I guess there are not many people who haven’t heard of Eric Clapton. One of the best known musicians around, considered one of the best guitarists ever and the only three-time inductee to the Rock and Roll Hall of Fame: once as a solo artist and separately as a member of the Yardbirds and Cream. Not bad, huh? I could write a huge text about his life, his drug addiction problems, friendship with Jimi Hendrix and so on, but that’d be rather boring. Plus, although I’m a fairly big fan of his music, I haven’t listened to quite a few of his CDs, and I only listen to others as “background music”. This is why, despite I’m writing about certain bands in a chronological order, I’ll only write about specific Clapton albums (I can think about five right now, but who knows).
Maybe not so many people know about J.J. Cale. One of Clapton’s biggest influences, something that becomes evident in Slowhand, and not only because Clapton covers Cale’s Cocaine there. Yes, I also thought the song was from Clapton at first, but a few years ago I found out about this guy who seemed to prefer solitude and stayed away from the spotlight. I’m not going to lie, I’m not Cale’s biggest fan, I like his music but I usually just let it play in the background while I concentrate on other stuff. However his chilled style is pleasant to the ear, and he was a big influence to other musicians, including, as I said, Clapton.
He was an interesting one, Cale. As I said, he preferred to stay away from the spotlight: he hardly ever toured (he got his main income from royalties) and he lived in a caravan for long periods of time. During his concerts, he would face the rest of the band, and not his fans, to improve the interaction with the other musicians. He also liked to record his music alone, as he could also handle all this sound software stuff. Musician, producer and engineer.
Another little story: in the 2005 documentary film To Tulsa and Back he recounts the story of being offered the opportunity to appear on Dick Clark’s American Bandstand to promote the song, which would have moved it higher on the charts. Cale declined when told he could not bring his band to the taping and would be required to lip-sync the words
It’s not hard to imagine Cale sitting on a chair just outside of a house next to an endless dusty road. His wife used to say that there was nothing better than sitting on the porch at sunset, opening a few beers and listening Cale’s guitar playing. Laid back blues at its best, a low voice that mingled with his smooth guitar playing and made both things almost become one. A huge influence for Clapton, Dire Straits, Joaquín Sabina (a well known Spanish songwriter) and some others, and yet he didn’t really acknowledge it. He joked and insisted that he didn’t feel special; once, he said he did the same thing as Britney Spears but without getting naked. Cale, m’boy, I get chills when I hear Britney Spears’ name and yours in the same sentence, and not in a good way... there’s a huge difference, it’s the night and the day.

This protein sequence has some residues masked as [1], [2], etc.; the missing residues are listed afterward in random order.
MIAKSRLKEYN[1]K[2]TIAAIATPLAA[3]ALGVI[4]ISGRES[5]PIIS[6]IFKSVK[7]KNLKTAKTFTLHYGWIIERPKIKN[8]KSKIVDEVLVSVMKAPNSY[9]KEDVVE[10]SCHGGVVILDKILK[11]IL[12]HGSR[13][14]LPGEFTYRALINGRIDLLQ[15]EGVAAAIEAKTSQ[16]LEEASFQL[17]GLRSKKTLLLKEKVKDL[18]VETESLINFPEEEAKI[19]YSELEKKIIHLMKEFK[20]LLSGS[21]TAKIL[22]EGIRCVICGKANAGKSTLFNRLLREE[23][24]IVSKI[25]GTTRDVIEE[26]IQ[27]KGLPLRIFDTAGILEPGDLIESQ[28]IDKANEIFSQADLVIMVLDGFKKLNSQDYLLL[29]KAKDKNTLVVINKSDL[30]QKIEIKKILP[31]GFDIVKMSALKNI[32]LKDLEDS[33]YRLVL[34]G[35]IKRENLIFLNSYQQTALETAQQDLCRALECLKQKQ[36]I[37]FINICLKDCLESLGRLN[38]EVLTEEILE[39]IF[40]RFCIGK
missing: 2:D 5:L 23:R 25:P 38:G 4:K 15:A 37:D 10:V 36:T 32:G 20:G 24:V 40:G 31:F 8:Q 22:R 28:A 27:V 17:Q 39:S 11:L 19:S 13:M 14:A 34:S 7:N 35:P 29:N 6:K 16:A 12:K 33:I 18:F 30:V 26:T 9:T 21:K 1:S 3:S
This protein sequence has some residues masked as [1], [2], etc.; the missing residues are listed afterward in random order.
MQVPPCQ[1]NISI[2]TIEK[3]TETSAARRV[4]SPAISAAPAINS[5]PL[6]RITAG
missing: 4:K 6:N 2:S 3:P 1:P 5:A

It was exactly five years ago, when while visiting a friend in France I went to a CD shop and bought four of them, including a joint effort by Eric Clapton and J.J. Cale, The Road to Escondido. And I think now is a good time to write something about this album, as J.J. Cale sadly passed away almost a year ago of heart failure, the 26th of July 2013. Escondido, which means “hidden” in Spanish, is, by the way, a town near where Cale lived at that time.
The album was originally going to be just Clapton’s, with Cale as a producer, but it soon morphed into a joint effort. Again, Cale’s influence is so obvious here; it’s amazing to hear both sing and play in an almost identical way. Perfect music for a hot Saturday afternoon, or for a long roadtrip.
There’s not much more to say, really. Almost all the songs are Cale’s, except for Three Little Girls (sweet one, by the way), which is Clapton’s, Hard to Thrill, by Clapton and John Mayer, and Sporting Life Blues, by Brownie McGhee. My personal favourite may be Who Am I Telling You?, but the whole album is extremely solid, with very fine laid back blues which has almost the same speed throughout the whole thing (except maybe for the extremely slow Sporting Life Blues and the rather fast Dead End Road). Here’s the link for a playlist that contains the whole album, and also separate links for some of the songs... I hope you enjoy this masterpiece as much as I do. By the way, the album won the Grammy award for Best Contemporary Blues Album in 2008.
Bonus track: for some reson I can't explain, this is my favourite J.J. Cale song, a perfect example of his laid back style. It just lifts my spirits. I would have loved to listen to him play this some hot dry afternoon in a quiet place. Rest In Peace, John Weldon Cale.
Actually, you may be interested in listening to the original version of Cocaine.
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